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Big games? King wasn't at his best

By RICK STROUD

© St. Petersburg Times, published March 11, 2001


TAMPA -- It was the Bucs version of the quarterback sneak. Almost nobody could believe the successful, stealthy attempt by Tampa Bay to replace Shaun King as the man under center.

But as general manager Rich McKay says, you never talk about the status of quarterbacks or coaches.

"Once you crack that door, everybody storms through," McKay said.

But if you looked at King's production objectively, you should've seen this coming like a Hail Mary pass.

Sure, King managed to go 15-9 as a starter in his first two seasons, a remarkable record for the 50th overall pick in 1999 from Tulane.

But when it counted most, King wasn't very good last season.

During their four-game losing streak, the Bucs were tied or led in the fourth quarter of each game. But King struggled down the stretch in those games, going 20-of-44 passing (45.5 percent) with a touchdown, two interceptions, a lost fumble and four sacks.

In fact, in Tampa Bay's six regular-season losses, King threw three touchdowns with eight interceptions and 17 sacks. Even during one mostly successful six-game stretch late in the season, King averaged just 113 yards passing as the Bucs turned him into a caretaker quarterback.

Nobody appreciates King's accomplishments more than Brad Johnson, who rarely stepped on the field his first four seasons.

But Johnson also knows it's a bottom-line, unforgiving business.

"Shaun's had a lot of success early in his career," Johnson said. "To do what he's done the last two years is pretty awesome. This is a tough league. You have to earn everything you get. You have to fight for every day that you have."

King is a feel-good story, a local player from Gibbs High who grew up to quarterback the hometown team to within four minutes of the Super Bowl as a rookie.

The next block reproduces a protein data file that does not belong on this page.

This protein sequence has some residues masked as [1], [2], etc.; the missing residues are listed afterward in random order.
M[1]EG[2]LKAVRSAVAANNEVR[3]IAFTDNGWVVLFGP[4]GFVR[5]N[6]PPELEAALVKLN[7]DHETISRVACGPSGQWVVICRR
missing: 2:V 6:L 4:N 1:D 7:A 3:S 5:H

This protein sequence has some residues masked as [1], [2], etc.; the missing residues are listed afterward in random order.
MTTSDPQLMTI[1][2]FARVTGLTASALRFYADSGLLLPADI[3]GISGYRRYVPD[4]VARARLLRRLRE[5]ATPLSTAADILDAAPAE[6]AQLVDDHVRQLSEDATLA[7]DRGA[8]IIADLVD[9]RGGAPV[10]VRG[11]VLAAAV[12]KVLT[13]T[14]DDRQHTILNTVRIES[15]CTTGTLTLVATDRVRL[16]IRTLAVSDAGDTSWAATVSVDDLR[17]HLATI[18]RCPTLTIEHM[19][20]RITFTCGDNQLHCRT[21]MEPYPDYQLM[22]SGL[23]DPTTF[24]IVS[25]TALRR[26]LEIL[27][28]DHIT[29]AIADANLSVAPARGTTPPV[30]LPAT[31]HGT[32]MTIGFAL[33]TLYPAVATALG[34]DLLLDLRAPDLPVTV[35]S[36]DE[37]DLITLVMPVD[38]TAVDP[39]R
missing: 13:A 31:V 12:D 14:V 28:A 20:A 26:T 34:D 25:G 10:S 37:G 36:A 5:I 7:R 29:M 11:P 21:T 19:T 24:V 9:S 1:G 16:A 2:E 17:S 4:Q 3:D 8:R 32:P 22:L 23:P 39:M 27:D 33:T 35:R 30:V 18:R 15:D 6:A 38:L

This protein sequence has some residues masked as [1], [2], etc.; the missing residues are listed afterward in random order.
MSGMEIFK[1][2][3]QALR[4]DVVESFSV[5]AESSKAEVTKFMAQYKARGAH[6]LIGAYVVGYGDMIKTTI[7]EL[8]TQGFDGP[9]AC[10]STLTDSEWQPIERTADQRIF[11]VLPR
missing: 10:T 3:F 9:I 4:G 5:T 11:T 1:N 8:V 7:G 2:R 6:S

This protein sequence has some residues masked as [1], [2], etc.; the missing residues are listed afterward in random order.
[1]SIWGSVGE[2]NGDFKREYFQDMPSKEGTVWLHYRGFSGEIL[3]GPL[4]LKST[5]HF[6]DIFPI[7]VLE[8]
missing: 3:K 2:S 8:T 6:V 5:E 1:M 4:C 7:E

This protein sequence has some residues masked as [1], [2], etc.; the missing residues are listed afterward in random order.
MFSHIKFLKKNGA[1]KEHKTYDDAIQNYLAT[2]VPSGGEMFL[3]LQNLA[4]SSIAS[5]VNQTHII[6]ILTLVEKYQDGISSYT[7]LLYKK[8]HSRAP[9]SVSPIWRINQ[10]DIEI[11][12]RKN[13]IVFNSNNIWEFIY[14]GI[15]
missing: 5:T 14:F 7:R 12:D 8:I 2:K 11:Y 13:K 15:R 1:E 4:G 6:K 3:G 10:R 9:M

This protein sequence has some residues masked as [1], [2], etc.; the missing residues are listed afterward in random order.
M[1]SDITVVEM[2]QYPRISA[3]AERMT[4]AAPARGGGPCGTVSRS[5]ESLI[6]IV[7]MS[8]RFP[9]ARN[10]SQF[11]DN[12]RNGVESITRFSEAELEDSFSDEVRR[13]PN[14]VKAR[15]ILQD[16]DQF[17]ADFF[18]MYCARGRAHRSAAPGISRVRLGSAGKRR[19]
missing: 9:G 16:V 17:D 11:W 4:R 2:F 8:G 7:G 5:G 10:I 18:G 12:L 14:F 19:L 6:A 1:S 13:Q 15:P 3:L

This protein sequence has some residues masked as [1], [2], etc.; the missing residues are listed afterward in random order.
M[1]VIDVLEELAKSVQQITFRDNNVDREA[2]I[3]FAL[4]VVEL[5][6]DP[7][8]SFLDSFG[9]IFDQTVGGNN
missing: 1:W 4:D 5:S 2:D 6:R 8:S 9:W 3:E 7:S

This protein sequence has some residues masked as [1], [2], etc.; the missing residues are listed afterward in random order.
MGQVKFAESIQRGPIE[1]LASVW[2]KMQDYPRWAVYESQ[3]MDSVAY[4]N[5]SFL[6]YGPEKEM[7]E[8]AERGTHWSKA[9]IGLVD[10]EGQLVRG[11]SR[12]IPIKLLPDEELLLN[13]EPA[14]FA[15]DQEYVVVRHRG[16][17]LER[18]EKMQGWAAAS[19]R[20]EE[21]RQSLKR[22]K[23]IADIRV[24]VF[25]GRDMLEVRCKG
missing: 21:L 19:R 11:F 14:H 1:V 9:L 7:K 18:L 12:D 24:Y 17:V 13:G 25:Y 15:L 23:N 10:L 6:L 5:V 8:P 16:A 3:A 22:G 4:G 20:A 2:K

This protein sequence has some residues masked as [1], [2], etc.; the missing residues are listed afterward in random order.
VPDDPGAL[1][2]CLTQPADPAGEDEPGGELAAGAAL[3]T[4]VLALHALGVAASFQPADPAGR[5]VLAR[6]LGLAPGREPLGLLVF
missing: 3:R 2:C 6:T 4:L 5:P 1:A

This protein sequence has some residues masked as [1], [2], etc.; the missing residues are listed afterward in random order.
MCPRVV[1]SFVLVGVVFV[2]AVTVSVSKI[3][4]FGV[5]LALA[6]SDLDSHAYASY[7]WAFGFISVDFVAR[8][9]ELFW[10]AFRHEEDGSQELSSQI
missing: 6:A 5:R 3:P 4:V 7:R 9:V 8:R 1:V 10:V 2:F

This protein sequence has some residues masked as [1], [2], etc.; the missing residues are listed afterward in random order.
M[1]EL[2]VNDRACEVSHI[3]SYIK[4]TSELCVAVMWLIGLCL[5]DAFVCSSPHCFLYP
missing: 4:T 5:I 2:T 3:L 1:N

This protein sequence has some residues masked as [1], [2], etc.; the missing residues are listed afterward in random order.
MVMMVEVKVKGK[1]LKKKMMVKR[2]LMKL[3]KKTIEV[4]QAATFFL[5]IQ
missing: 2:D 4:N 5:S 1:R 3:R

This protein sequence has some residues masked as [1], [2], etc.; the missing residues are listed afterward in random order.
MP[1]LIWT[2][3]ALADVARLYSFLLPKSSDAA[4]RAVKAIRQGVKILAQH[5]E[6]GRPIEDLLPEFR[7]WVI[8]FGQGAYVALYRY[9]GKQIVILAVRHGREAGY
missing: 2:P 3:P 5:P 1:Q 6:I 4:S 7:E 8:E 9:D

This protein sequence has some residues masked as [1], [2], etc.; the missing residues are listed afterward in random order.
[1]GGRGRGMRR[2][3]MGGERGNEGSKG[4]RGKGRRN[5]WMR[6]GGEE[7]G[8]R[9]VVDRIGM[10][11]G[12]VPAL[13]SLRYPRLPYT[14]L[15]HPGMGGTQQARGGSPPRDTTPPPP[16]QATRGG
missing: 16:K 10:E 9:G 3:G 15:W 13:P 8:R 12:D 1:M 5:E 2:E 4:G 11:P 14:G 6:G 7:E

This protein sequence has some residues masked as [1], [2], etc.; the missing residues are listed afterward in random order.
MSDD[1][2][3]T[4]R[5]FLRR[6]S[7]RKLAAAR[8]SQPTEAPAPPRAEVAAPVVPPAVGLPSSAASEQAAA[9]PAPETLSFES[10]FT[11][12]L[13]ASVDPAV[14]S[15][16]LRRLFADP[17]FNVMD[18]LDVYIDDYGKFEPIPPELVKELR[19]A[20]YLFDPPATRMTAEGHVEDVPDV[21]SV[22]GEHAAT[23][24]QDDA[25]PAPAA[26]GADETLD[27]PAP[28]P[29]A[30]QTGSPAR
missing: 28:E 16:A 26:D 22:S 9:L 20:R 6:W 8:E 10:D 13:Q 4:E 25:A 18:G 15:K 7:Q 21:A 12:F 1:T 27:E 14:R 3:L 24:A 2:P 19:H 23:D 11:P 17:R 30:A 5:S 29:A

But he never had to earn the job until now. And he enjoyed the spoils of his fame before bills came due.

Coaches are critical of King's work habits. Tuesday is a day off for NFL players, but young quarterbacks are wise to use it as an extra chance to watch film. King is said to have worked about half of the Tuesdays last season.

For a player who is not particularly big (6 feet), not particularly athletic, not blessed with a particularly strong arm and not particularly accurate, cutting corners won't cut it.

That's why sitting behind Johnson might be the best thing that will happen to King's career. Johnson is among the league's hardest workers and will not be beaten to One Buc Place next season. He credits his success with learning under the likes of Warren Moon, Jim McMahon and Randall Cunningham.

"It's a nice piece of the puzzle," McKay said. "It's rare you sign a Pro Bowl-caliber quarterback that has won as many games as Brad has."

There's nothing that says King can't reclaim his job next season. He is working out six days a week in New Orleans.

"We've got two winning, starting quarterbacks," offensive coordinator Clyde Christensen said. "Not many teams have that. You don't know what could happen. It's extremely hard to be a fortune teller."

If King feels unappreciated, he should call Trent Dilfer.

LAND OF TROY: If the Bucs had not signed Johnson, they likely would've ended up with Dallas icon Troy Aikman. Coaches had begun watching film of Aikman in anticipation of his release. And Aikman had sent word through acquaintances that he still wanted to play and would be interested in the Bucs.

BUYERS MARKET: Teams knocked nearly $100-million off their salary rolls before the kickoff to free agency. That's why none of the Bucs free agents received any worthwhile offers.

Safety Damien Robinson ended talks with the Jets. The phone is not ringing for Jerry Wunsch. And Ronde Barber received interest from Cincinnati and Cleveland, but no offers, according to his twin brother, Giants running back Tiki Barber.

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